MSN says these are the up-and-coming school districts, by state, per Illinois is #7 (slide #41)

 

How to Read Your Credit Report

How to Read Your Credit Report

Do you know your current credit score? Before you even look at properties, if you are taking out a home loan, you will need to obtain a loan pre-approval. There are various factors that determine what you can afford and your credit score plays a big factor. Some buyers think they can afford more, or that their credit score is better than it is, so it is a good idea to obtain your credit score as soon as possible.

Learn more about your credit report from this Time video:

Quick Tips for Getting Started on Your Home Purchase

Quick Tips for Getting Started on Your Home Purchase

1040 screenshotBuying a home can be a complex process, but it doesn’t have to be. With a little preparation, you can save a lot of time and hassle by having all of your documents ready when your mortgage professional needs them.

To start with, the lender will need personal information to verify employment for you and your co-borrower (if there is one). They will also need information regarding all of your debts and assets.

In order to expedite the paperwork process, start gathering the following items:

– Most recent paystubs for one month.

– W2s from the last two years.

– Signed copies of your last two years’ tax returns, including all schedules that were filed.

– Homeowner’s insurance company name and number.

– Most recent bank statements for two months.

– Most recent statements from any retirement and investment accounts for two months.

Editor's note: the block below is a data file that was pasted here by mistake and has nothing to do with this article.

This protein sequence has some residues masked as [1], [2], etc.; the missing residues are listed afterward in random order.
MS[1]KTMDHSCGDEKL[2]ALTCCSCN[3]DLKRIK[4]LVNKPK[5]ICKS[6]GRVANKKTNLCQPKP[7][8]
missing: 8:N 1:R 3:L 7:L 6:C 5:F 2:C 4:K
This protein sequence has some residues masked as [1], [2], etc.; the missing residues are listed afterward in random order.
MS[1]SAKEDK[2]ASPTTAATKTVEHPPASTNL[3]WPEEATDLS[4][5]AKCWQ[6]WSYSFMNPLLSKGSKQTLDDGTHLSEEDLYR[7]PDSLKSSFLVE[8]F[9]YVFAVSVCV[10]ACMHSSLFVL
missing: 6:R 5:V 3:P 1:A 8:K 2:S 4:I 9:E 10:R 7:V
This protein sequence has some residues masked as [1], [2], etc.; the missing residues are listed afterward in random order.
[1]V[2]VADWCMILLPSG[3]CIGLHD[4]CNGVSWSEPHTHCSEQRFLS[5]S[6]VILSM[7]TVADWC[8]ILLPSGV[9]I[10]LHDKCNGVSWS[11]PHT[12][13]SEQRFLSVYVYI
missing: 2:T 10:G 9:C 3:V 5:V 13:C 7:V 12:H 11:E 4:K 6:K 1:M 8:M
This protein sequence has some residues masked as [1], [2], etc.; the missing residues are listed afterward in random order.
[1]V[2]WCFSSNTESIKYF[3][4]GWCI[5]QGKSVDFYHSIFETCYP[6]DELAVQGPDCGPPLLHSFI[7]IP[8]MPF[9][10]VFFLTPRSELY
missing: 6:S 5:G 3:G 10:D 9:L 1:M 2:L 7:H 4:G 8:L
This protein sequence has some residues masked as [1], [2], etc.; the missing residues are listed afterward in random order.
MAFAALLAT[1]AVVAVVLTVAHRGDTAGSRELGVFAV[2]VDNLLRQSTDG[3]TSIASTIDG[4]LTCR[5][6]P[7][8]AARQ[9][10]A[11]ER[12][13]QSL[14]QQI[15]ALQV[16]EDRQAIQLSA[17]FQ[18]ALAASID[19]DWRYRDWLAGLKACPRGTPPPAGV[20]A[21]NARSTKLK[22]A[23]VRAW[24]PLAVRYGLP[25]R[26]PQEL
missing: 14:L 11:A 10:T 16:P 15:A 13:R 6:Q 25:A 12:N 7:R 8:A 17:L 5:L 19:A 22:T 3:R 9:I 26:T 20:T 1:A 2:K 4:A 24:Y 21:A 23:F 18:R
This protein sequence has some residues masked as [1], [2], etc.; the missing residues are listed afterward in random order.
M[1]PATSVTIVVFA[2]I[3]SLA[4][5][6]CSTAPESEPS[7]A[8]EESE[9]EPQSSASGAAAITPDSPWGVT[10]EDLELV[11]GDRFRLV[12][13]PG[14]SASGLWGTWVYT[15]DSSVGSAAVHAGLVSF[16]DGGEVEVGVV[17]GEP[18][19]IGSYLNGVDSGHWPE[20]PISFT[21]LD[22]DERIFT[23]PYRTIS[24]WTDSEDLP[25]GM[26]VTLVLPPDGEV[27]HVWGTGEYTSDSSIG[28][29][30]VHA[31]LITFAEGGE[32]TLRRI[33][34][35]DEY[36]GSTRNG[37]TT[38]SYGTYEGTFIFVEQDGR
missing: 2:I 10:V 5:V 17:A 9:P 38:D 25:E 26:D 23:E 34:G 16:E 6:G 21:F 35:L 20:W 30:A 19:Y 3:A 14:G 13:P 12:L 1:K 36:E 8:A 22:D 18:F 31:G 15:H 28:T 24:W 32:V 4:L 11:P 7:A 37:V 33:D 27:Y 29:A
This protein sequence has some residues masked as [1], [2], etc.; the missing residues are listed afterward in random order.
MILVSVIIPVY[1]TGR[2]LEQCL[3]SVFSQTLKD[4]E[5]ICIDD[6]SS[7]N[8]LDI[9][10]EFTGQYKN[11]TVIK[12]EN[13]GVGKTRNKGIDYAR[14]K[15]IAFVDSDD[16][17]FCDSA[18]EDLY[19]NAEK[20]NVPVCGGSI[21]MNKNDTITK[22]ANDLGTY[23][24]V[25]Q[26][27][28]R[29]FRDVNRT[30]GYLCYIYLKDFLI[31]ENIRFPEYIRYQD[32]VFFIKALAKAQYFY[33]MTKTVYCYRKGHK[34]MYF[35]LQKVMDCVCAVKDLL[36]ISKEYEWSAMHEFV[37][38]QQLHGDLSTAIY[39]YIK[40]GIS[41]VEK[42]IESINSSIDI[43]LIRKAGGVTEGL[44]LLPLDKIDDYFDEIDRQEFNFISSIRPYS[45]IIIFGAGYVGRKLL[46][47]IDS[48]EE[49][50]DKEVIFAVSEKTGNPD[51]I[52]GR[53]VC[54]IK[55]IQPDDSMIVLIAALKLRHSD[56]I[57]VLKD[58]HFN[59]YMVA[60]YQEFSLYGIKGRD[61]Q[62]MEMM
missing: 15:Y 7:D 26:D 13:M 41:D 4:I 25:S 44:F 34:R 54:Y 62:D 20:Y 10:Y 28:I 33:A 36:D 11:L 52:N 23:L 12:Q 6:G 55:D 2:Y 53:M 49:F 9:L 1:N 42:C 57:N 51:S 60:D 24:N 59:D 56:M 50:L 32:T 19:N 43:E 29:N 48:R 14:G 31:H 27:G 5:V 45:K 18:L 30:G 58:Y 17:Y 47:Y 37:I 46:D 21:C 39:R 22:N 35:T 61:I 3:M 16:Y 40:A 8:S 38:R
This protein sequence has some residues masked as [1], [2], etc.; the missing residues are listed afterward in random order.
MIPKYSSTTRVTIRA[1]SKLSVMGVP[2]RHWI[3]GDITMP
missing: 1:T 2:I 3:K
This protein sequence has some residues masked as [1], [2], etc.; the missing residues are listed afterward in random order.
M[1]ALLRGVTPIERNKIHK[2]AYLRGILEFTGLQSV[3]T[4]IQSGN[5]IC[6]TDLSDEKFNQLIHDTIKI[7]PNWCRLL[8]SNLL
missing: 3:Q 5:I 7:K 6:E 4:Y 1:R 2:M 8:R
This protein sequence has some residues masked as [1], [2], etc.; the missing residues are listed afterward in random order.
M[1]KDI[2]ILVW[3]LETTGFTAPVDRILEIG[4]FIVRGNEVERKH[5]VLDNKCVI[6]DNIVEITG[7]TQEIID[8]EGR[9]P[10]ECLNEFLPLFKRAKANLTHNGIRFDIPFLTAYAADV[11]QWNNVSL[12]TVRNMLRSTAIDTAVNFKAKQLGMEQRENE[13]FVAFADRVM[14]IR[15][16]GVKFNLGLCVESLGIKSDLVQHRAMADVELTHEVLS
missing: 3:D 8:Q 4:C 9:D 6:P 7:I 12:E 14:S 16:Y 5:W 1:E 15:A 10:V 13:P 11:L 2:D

What costs are involved?

Within 3 days of your application, your Loan Officer must provide you with a good faith estimate of closing costs. Along with any down payment, you will have to pay closing costs at your closing as well. This is a brief rundown of some of the fees that could be associated with your new mortgage:

– Application/Processing Fee – Charged by the loan officer to process your loan application.

– Appraisal Fee – Charged by the appraiser to determine the current value of the property.

– Closing Fee – Charged by the closing agency (escrow, attorney, title) to ensure the close of your transaction.

– Credit Report Fee – Charged by the credit reporting agency to provide your credit report to your loan officer and/or lender.

– Title Search/Title Insurance Fees – Charged by the title company to ensure the property is free from liens or title defects.

– Origination Fee – Paid to the originator to obtain a lower interest rate. This is usually expressed in the form of points. One point equals 1% of the loan amount.

– Discount Points – Paid to the lender to secure a lower interest rate.

– Miscellaneous Fees – VA and FHA loans may have other fees associated with them.

– Private Mortgage Insurance (PMI), document preparation, notary, recording and tax service are other fees which may fall under this category.

Let us help you evaluate your personal situation and assist you in finding the loan program that works best to meet your individual goals and needs. This is brought to you by: Pamela Jackson, Mortgage Banker, PHH Home Loans
Phone: (630) 881-4378  Fax: (630) 757-6622  License:NMLS#346456  pamela.jackson@phhonline.com
www.phhonline.com/pamelajackson